Ted I don't know how you do it everytime, your advice is always intelligent and practical to apply.
The figures given were a real story of ours. I'm sure most sellers unwilling to share these numbers as giving away the margin will draw more competitors, but these are the mindset of petit sellers. These topics (believe it or not) are quite common among business owners (thanks to eBay during its glory time, we manage to open a brick-and-mortar shop and consign our products at departmental stores), there's no secret when a neighbour-owner told us how he successfully made 10 fold of margins by rebranding his products, while how another drinks seller where the margin is near to 600% but closed its business due to wrong marketing strategies. Also there's another guy made his fortune by retailing all the items at less than $1 profit. Figures(margins) are just one side of the story, it is not a measurement of the success level of a business.
Ted I must say marketing on eBay is redundant. There's no play of business skills level on eBay, or very minimal involved. If marketing is important on eBay, the small players won't be able to survive on eBay (or we wouldn't had made our little income during the first few years).
All we now see is the middle-sized sellers being chased out by small players in different ways. Take a simple case, a bag's RRP at $149 at retail store. If a seller managed to source a bag at cost of $50 for a quantity of 500 pcs per order, there are other costs involved than a small player, rental, equipments, utilities, manpower, etc. The cost of a bag could easily jack up to $65 after factor in everything. While for a small player, he could easily source the bags for $60 at a quantity of 12 pcs, sell it for $75 (after deducting various fees by eBay) merely for easy pocket money. That doesn't include the fake goods suppliers at cost of $10-$15 per pc. There's not much space to survive for mid-sized sellers in the long run. Yes there could be a few customers willing to pay over $100 for that bag, but you are counting on luck for that to happen. After all, why not buy from the branded departmental stores when they give even more vouchers and warrants than an ebay seller?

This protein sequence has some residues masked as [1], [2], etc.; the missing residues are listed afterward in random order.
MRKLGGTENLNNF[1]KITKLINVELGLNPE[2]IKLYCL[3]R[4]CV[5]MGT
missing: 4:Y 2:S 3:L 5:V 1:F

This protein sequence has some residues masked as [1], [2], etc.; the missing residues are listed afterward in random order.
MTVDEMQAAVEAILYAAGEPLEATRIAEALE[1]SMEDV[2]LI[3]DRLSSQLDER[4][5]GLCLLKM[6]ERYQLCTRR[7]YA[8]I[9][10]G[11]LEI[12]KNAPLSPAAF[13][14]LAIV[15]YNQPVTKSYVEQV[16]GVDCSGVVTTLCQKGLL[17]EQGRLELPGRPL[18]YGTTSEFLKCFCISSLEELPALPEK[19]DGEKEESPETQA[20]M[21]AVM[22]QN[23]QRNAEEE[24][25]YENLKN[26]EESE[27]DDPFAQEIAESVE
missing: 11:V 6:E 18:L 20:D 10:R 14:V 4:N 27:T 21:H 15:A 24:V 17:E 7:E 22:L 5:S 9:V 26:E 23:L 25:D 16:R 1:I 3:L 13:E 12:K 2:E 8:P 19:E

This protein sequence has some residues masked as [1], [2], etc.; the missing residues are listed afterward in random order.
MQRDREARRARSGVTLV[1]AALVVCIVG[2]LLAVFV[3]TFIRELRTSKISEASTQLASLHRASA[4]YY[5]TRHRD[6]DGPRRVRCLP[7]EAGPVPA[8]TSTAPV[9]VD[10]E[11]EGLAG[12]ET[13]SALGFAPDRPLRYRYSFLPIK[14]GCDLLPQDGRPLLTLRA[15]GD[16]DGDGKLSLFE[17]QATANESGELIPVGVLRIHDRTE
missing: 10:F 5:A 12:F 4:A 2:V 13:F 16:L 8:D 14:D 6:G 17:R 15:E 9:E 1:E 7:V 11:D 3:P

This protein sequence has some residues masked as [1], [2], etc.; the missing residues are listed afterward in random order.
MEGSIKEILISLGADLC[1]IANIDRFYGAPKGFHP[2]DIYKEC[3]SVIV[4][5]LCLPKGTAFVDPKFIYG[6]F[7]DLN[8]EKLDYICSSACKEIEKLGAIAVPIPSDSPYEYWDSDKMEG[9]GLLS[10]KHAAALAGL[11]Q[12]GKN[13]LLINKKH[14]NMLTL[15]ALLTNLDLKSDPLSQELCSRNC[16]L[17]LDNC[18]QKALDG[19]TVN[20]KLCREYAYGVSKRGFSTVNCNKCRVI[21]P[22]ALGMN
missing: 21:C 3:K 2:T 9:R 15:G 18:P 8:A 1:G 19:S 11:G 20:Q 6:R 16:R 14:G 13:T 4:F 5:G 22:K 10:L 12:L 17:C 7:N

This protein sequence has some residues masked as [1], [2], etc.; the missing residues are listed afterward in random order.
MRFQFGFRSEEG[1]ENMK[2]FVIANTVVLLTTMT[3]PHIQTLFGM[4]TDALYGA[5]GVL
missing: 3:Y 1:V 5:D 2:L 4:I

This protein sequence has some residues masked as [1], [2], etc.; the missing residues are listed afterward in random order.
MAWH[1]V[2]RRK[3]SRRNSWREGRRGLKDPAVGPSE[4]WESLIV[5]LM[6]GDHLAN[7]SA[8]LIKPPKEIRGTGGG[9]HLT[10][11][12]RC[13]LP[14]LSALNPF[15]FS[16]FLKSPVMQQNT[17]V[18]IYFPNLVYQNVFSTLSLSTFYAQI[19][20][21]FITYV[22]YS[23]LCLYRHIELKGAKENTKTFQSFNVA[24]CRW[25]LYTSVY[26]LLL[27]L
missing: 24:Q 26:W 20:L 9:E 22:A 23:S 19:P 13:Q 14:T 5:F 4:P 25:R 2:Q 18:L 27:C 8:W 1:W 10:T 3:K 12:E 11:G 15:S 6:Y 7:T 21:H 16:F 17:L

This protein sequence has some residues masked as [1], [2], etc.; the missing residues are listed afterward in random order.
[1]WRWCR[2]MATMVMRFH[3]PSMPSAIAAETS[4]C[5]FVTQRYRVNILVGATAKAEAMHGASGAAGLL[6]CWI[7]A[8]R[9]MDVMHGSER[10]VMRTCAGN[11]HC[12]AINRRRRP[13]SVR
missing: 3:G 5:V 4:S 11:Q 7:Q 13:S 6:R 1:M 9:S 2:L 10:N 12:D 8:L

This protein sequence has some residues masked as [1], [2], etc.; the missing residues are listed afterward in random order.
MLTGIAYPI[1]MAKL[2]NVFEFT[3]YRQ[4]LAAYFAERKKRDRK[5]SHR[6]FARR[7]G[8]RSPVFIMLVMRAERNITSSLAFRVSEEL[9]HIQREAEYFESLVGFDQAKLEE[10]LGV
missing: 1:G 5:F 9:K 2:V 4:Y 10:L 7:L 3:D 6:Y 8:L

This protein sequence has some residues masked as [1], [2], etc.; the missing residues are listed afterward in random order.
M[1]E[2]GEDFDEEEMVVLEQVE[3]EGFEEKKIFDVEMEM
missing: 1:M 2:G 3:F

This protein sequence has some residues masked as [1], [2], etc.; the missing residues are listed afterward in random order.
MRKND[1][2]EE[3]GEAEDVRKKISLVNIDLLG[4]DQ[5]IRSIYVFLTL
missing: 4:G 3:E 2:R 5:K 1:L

Anyway I agree that people turn to eBay because of trust. However eBay is stupidly exploiting the only valuable thing they have. They're helping the fake good sellers (mainly from China) by promoting their items in front page of searches. Why? Because
1. they have more listings - they're listing over hundreds or even thousands of some repeated items at anytime (yes there's guideline of no more than 7 same listings at same time, but it' is easy to get passed by manipulating the title),
2. have more bids (starting at lower bids, did I mention these are fake items?)
3. more views (again, who doesn't like a $149 bag starting at $0.01?)
It's not worth spending time to compete with the fake goods sellers, if eBay wouldn't do something to protect the genuine sellers. We spent almost 3 years without profits (our net assets actually dropped compared to 2008), gave them enough time to make the rectification. It's time to leave. Sooner or later, most genuine sellers will leave eBay.
Enough my rants on eBay. I won't want to talk about it. Randy Smythe argued better than I do, though he left there much earlier.
Email list we have is compiled by a long list of all the customers who bought from us in the past. They didn't opt in (unless purchase is considered an action of opt-in). But it's sort of grey area. More importantly the list was NOT acquired from 3rd party. The contacts were given by eBay or other platforms to smoothen the communication process during a transaction.
We worry by sending out all 10k emails at once, we'll get labelled at spammer. How could we do it the legit way? Is using aweber or other paid service a better option?
We will now start looking at BigCommerce, Shopify and Volusion. These are the kind of advices we needed so much.